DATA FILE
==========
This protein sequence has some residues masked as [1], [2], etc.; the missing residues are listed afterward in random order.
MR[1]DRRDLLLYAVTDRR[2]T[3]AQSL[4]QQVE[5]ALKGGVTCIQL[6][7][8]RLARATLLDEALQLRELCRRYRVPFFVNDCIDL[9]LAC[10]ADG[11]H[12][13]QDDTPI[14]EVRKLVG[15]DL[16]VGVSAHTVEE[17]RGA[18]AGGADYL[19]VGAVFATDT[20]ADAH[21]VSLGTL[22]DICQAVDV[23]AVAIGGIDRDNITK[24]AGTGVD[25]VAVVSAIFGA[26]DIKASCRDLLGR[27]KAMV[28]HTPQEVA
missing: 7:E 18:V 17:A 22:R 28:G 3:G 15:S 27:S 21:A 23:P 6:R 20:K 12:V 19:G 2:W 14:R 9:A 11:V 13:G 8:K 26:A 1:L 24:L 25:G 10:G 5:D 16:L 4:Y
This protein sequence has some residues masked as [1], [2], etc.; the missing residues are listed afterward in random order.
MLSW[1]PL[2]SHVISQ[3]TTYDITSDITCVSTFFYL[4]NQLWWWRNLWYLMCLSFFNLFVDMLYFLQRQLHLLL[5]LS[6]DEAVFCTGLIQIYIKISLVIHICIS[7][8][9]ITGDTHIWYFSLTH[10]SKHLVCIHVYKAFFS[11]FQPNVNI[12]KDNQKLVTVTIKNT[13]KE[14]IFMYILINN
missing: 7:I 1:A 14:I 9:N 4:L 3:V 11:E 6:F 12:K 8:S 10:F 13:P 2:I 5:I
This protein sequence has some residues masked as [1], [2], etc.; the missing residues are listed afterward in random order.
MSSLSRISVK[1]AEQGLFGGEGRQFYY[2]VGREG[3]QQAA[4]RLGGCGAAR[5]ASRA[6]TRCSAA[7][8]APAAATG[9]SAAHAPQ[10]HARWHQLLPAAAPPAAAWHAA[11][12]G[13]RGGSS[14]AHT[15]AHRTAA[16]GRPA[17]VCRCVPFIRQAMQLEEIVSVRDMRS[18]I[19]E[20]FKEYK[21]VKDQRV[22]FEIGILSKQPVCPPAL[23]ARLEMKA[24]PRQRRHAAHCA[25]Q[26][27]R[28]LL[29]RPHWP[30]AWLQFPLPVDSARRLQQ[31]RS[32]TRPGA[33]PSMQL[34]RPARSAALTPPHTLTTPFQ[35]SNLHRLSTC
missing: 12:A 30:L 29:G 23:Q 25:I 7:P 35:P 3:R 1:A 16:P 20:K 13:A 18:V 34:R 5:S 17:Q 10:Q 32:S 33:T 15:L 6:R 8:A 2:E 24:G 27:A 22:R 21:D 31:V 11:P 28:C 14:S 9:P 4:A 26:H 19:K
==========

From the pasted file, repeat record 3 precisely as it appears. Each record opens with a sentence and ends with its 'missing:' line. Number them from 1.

This protein sequence has some residues masked as [1], [2], etc.; the missing residues are listed afterward in random order.
MSSLSRISVK[1]AEQGLFGGEGRQFYY[2]VGREG[3]QQAA[4]RLGGCGAAR[5]ASRA[6]TRCSAA[7][8]APAAATG[9]SAAHAPQ[10]HARWHQLLPAAAPPAAAWHAA[11][12]G[13]RGGSS[14]AHT[15]AHRTAA[16]GRPA[17]VCRCVPFIRQAMQLEEIVSVRDMRS[18]I[19]E[20]FKEYK[21]VKDQRV[22]FEIGILSKQPVCPPAL[23]ARLEMKA[24]PRQRRHAAHCA[25]Q[26][27]R[28]LL[29]RPHWP[30]AWLQFPLPVDSARRLQQ[31]RS[32]TRPGA[33]PSMQL[34]RPARSAALTPPHTLTTPFQ[35]SNLHRLSTC
missing: 12:A 30:L 29:G 23:Q 25:I 7:P 35:P 3:R 1:A 16:P 20:K 13:A 18:V 34:R 5:S 17:Q 10:Q 32:S 33:T 15:L 6:R 8:A 2:E 24:G 27:A 22:R 21:D 31:V 11:P 28:C 14:S 9:P 4:A 26:H 19:K